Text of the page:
We distribute a newsletter containing Family Law updates and informative articles on a quarterly basis. Please contact us to subscribe to our mailing list. Here are a few recent editions of our newsletter:
The firm participates in Steptember each year! Between 1 September and 28 September, we each take the challenge of completing 10,000 steps a day to raise vital funds for Cerebral Palsy Alliance.
Cerebral palsy is the most common physical disability in childhood. One in two people with cerebral palsy are in chronic pain due to the tightening of their muscles. Many will never be able to take a single step without assistance.
The firm attends the Morningside Festival in July each year. Here are some photos from the fantastic event!
Here are the winning entries from our arts and crafts competition in 2016:
Our 5 and over age category winner Our 4 and under age category winner
In 2017, we ran a “Catch a Quacker” competition. Here are Jade, Blake and Toby testing out their skills in the duck pond:
Balmoral State High School
As part of our involvement in the local community, we provide a financial prize each year for the top Legal Studies student at Balmoral State High School. We see this as an important contribution to promoting legal studies and as part of our ongoing commitment to legal education.
Woorabinda State School Library
The town of Woorabinda is located in Central Queensland, 170 km south west of Rockhampton. Woorabinda is situated on the traditional lands of the Wadja Wadja/Wadjigal Aboriginal people.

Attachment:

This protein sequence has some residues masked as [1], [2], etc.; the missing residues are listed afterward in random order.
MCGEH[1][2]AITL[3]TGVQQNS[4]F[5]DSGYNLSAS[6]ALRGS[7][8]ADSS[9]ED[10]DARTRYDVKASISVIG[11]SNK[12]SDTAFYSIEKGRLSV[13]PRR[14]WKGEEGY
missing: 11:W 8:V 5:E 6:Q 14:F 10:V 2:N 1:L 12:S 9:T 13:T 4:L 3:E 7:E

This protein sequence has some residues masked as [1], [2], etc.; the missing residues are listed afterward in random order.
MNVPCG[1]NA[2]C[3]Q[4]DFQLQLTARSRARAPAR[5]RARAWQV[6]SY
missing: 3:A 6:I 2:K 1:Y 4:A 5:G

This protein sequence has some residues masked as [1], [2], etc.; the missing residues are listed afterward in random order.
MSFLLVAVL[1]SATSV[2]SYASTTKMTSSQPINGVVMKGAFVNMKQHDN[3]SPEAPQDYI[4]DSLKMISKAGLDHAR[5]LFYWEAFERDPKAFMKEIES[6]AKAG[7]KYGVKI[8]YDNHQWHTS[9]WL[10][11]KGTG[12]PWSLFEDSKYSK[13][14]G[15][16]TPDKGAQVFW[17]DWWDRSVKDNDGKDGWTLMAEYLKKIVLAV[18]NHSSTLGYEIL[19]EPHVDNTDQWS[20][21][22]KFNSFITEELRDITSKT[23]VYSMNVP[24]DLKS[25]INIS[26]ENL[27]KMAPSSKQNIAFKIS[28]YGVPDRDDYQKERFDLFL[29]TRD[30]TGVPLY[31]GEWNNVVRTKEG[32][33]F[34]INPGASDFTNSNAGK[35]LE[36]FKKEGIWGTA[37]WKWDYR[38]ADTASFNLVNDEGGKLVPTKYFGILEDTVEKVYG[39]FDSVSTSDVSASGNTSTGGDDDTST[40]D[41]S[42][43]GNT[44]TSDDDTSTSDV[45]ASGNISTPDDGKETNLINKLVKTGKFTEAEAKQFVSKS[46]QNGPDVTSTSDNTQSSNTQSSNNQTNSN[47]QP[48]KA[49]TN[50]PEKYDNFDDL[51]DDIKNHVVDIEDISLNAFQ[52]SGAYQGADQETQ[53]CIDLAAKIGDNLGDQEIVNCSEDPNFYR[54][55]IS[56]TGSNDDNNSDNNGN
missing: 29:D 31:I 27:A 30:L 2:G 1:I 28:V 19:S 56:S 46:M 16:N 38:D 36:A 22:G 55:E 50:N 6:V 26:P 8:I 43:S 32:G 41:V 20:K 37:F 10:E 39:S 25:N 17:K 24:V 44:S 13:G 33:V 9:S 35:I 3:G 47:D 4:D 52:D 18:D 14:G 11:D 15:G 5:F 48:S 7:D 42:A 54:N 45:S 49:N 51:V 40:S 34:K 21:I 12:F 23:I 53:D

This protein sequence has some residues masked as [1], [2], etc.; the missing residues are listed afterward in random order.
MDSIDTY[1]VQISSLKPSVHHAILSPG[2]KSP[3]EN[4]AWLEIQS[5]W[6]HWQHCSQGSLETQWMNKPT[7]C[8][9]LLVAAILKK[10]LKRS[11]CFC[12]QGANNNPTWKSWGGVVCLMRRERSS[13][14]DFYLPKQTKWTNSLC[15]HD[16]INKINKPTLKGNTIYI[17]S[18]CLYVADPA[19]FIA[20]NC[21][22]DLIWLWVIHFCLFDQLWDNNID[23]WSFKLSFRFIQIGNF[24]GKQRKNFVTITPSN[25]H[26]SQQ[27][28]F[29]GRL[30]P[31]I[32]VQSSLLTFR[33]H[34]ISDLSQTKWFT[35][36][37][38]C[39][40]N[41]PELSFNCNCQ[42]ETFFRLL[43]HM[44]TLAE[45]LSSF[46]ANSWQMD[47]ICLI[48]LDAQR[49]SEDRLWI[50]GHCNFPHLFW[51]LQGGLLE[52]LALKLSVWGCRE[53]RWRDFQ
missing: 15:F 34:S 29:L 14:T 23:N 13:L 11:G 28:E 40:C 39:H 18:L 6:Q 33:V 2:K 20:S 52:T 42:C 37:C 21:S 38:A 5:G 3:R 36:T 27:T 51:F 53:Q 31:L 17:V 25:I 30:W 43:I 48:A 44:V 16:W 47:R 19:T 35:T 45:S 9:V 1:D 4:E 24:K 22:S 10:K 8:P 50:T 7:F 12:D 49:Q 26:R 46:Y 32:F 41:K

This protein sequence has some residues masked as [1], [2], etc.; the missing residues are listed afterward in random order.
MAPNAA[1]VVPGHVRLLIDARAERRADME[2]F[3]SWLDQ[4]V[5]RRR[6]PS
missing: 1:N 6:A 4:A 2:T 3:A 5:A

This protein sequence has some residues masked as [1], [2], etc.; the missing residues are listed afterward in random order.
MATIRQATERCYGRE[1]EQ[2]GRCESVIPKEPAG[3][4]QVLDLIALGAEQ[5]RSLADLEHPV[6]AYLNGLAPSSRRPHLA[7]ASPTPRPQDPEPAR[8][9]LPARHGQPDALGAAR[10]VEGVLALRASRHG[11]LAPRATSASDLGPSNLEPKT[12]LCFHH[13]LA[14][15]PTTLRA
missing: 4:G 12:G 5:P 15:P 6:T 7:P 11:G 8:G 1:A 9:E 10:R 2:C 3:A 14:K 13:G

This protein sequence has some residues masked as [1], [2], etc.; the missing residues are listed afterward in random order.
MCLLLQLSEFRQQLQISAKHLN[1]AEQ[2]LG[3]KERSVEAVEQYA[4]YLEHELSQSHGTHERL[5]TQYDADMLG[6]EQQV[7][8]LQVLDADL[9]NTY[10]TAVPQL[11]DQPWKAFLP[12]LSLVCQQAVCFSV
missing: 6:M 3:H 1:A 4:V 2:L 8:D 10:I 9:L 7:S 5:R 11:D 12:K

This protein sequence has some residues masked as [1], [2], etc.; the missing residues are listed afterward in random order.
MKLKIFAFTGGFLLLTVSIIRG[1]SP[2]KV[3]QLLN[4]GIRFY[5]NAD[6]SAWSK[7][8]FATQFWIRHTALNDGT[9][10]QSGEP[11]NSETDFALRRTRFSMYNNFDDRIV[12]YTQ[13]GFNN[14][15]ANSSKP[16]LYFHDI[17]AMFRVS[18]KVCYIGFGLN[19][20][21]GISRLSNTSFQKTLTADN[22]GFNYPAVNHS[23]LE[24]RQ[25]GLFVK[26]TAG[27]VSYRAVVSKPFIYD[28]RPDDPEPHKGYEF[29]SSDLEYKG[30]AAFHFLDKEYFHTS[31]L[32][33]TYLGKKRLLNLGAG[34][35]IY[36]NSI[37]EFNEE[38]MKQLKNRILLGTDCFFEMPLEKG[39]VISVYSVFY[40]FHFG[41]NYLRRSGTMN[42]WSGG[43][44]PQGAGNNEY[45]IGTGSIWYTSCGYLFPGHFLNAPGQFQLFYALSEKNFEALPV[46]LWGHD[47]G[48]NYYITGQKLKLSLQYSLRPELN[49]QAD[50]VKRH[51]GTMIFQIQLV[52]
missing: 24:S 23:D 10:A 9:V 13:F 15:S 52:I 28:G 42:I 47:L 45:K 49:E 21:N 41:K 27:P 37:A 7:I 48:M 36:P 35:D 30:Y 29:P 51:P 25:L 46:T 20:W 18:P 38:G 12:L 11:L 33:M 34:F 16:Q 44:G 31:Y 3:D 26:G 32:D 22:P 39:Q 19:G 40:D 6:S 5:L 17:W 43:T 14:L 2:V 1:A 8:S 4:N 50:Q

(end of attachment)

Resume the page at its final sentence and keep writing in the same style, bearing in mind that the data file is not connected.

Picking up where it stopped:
Woorabinda was established between 1926 and 1927 by the Queensland Government.
As a result of Government policies, large numbers of Aboriginal people were forcibly removed to Woorabinda. Under the powers of the Aboriginals Protection and Restriction of the Sale of Opium Act1897 and subsequent Protection Acts the Queensland Government was authorised to remove Aboriginal people from anywhere in Queensland to state controlled reserves and church missions. Between 1927 and 1943 there were 575 documented removals of Aboriginal people taken to Woorabinda.
After the war large numbers of Aboriginal people continued to be removed to Woorabinda by the Government. Around 630 documented removals to Woorabinda occurred between 1944 and 1970.
In a then ground-breaking recognition of Aboriginal land rights, the council area was transferred on 28 October 1986 to the trusteeship of the council under a Deed of Grant in Trust. For more information about Woorabinda, please visit the Woorabinda Aboriginal Shire Council website.
In the 2007 Social Justice Report, it was noted that Koora the Kangaroo Violence Prevention Program, a school based violence prevention program, had been piloted in Woorabinda State School in Queensland. It is an Indigenous developed program that builds on community partnerships to promote non-violence messages and greater pride and connection to culture.
The Report further noted that Woorabinda had a young population with the median age of only 19 years. This equates to a lot of school age children in the community. The community is serviced by Woorabinda State School which has an Indigenous only enrolment of approximately 178 children. Woorabinda State School described the school population as ‘highly transient’ and noted that truancy was a problem. To learn more about the Koora the Kangaroo Violence Prevention Program, visit the Australian Human Rights Commission website.
In March 2015, we sent 4 boxes of books to the Woorabinda State School Library. In after school hours, the school library also acts as a public library. If you or your business would also like to contribute, please contact:
Woorabinda Knowledge Centre
Woorabinda State School
Woorabinda Qld 4713